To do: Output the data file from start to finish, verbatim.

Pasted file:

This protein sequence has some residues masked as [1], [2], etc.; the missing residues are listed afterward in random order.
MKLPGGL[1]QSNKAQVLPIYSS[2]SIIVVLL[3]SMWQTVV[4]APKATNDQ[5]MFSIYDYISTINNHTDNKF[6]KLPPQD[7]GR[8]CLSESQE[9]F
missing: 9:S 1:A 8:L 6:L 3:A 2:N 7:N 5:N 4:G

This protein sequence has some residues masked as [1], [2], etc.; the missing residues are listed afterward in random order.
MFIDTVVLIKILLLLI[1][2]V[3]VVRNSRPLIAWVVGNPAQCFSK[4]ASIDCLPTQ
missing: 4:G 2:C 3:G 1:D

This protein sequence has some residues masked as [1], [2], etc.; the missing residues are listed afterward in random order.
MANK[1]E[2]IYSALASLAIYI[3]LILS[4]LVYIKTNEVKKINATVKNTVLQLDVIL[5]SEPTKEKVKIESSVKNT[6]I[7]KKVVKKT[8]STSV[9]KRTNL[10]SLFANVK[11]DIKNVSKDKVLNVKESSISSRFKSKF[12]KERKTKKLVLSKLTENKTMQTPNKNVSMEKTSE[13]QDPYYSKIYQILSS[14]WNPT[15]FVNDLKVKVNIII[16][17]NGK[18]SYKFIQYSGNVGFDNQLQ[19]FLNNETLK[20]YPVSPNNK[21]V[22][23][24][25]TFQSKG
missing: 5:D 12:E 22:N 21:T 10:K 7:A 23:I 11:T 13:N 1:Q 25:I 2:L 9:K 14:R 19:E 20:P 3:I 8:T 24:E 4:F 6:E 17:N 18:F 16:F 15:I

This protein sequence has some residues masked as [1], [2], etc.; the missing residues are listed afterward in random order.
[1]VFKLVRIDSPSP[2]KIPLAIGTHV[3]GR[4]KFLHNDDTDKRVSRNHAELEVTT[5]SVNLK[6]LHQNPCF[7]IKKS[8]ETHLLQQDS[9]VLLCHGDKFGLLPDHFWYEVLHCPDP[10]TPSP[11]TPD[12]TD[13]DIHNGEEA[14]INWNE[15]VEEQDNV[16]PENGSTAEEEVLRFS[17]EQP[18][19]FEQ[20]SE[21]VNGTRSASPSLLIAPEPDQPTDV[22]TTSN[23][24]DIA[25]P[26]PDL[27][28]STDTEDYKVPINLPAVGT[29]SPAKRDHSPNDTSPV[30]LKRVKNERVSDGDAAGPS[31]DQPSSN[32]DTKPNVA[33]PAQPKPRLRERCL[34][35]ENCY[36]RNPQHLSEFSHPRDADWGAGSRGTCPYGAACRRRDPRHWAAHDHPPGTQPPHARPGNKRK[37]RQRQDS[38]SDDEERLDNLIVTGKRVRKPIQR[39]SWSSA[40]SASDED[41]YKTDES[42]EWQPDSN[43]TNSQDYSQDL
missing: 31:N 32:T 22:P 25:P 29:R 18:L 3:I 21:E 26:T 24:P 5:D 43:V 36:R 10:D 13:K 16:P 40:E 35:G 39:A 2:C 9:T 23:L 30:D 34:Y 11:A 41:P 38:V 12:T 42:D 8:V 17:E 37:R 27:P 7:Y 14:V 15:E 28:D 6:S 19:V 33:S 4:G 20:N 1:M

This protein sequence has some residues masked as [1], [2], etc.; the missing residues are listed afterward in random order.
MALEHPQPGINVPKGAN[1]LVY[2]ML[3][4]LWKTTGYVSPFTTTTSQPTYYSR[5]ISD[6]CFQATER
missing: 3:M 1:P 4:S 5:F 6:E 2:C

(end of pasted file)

This protein sequence has some residues masked as [1], [2], etc.; the missing residues are listed afterward in random order.
MKLPGGL[1]QSNKAQVLPIYSS[2]SIIVVLL[3]SMWQTVV[4]APKATNDQ[5]MFSIYDYISTINNHTDNKF[6]KLPPQD[7]GR[8]CLSESQE[9]F
missing: 9:S 1:A 8:L 6:L 3:A 2:N 7:N 5:N 4:G

This protein sequence has some residues masked as [1], [2], etc.; the missing residues are listed afterward in random order.
MFIDTVVLIKILLLLI[1][2]V[3]VVRNSRPLIAWVVGNPAQCFSK[4]ASIDCLPTQ
missing: 4:G 2:C 3:G 1:D

This protein sequence has some residues masked as [1], [2], etc.; the missing residues are listed afterward in random order.
MANK[1]E[2]IYSALASLAIYI[3]LILS[4]LVYIKTNEVKKINATVKNTVLQLDVIL[5]SEPTKEKVKIESSVKNT[6]I[7]KKVVKKT[8]STSV[9]KRTNL[10]SLFANVK[11]DIKNVSKDKVLNVKESSISSRFKSKF[12]KERKTKKLVLSKLTENKTMQTPNKNVSMEKTSE[13]QDPYYSKIYQILSS[14]WNPT[15]FVNDLKVKVNIII[16][17]NGK[18]SYKFIQYSGNVGFDNQLQ[19]FLNNETLK[20]YPVSPNNK[21]V[22][23][24][25]TFQSKG
missing: 5:D 12:E 22:N 21:T 10:K 7:A 23:I 11:T 13:N 1:Q 25:I 2:L 9:K 14:R 19:E 20:P 3:I 8:T 24:E 4:F 6:E 17:N 18:F 16:F 15:I

This protein sequence has some residues masked as [1], [2], etc.; the missing residues are listed afterward in random order.
[1]VFKLVRIDSPSP[2]KIPLAIGTHV[3]GR[4]KFLHNDDTDKRVSRNHAELEVTT[5]SVNLK[6]LHQNPCF[7]IKKS[8]ETHLLQQDS[9]VLLCHGDKFGLLPDHFWYEVLHCPDP[10]TPSP[11]TPD[12]TD[13]DIHNGEEA[14]INWNE[15]VEEQDNV[16]PENGSTAEEEVLRFS[17]EQP[18][19]FEQ[20]SE[21]VNGTRSASPSLLIAPEPDQPTDV[22]TTSN[23][24]DIA[25]P[26]PDL[27][28]STDTEDYKVPINLPAVGT[29]SPAKRDHSPNDTSPV[30]LKRVKNERVSDGDAAGPS[31]DQPSSN[32]DTKPNVA[33]PAQPKPRLRERCL[34][35]ENCY[36]RNPQHLSEFSHPRDADWGAGSRGTCPYGAACRRRDPRHWAAHDHPPGTQPPHARPGNKRK[37]RQRQDS[38]SDDEERLDNLIVTGKRVRKPIQR[39]SWSSA[40]SASDED[41]YKTDES[42]EWQPDSN[43]TNSQDYSQDL
missing: 31:N 32:T 22:P 25:P 29:R 18:L 3:I 21:E 26:T 24:P 5:D 43:V 36:R 10:D 13:K 16:P 40:E 35:G 39:A 2:C 9:T 23:L 30:D 34:Y 11:A 41:P 38:V 12:T 42:D 8:V 17:E 37:R 27:P 7:Y 14:V 15:E 28:D 6:S 19:V 33:S 4:G 20:N 1:M

This protein sequence has some residues masked as [1], [2], etc.; the missing residues are listed afterward in random order.
MALEHPQPGINVPKGAN[1]LVY[2]ML[3][4]LWKTTGYVSPFTTTTSQPTYYSR[5]ISD[6]CFQATER
missing: 3:M 1:P 4:S 5:F 6:E 2:C